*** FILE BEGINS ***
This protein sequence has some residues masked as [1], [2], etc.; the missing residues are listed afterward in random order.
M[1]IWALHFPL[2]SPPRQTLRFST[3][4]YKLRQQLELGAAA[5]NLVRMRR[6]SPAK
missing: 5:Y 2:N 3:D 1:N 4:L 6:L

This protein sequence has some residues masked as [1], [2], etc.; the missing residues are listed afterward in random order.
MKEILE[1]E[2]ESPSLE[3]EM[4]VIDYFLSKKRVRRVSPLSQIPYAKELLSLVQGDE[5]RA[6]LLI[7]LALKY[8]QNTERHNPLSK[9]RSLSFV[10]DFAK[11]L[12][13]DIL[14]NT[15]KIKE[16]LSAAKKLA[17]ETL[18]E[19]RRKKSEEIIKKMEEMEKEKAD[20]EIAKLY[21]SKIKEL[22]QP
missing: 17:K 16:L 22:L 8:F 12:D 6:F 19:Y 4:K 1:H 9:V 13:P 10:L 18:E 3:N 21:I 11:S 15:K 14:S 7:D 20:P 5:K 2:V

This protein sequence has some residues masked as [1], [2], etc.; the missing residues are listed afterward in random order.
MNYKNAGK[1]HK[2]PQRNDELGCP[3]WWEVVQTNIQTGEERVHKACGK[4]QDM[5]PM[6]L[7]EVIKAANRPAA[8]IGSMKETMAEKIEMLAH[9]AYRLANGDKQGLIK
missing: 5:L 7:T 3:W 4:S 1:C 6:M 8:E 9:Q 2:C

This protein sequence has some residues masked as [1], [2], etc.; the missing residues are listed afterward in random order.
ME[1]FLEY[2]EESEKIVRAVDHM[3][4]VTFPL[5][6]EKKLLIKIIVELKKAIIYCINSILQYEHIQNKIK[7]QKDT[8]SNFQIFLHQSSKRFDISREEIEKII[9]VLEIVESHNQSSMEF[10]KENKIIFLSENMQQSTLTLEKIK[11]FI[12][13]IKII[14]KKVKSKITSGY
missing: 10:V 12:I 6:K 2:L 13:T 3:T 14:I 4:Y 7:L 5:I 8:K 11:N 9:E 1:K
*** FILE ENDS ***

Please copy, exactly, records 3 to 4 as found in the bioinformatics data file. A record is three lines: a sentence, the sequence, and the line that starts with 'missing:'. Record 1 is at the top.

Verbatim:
This protein sequence has some residues masked as [1], [2], etc.; the missing residues are listed afterward in random order.
MNYKNAGK[1]HK[2]PQRNDELGCP[3]WWEVVQTNIQTGEERVHKACGK[4]QDM[5]PM[6]L[7]EVIKAANRPAA[8]IGSMKETMAEKIEMLAH[9]AYRLANGDKQGLIK
missing: 5:L 7:T 3:W 4:S 1:C 6:M 8:E 9:Q 2:C

This protein sequence has some residues masked as [1], [2], etc.; the missing residues are listed afterward in random order.
ME[1]FLEY[2]EESEKIVRAVDHM[3][4]VTFPL[5][6]EKKLLIKIIVELKKAIIYCINSILQYEHIQNKIK[7]QKDT[8]SNFQIFLHQSSKRFDISREEIEKII[9]VLEIVESHNQSSMEF[10]KENKIIFLSENMQQSTLTLEKIK[11]FI[12][13]IKII[14]KKVKSKITSGY
missing: 10:V 12:I 6:K 2:L 13:T 3:T 14:I 4:Y 7:L 5:I 8:K 11:N 9:E 1:K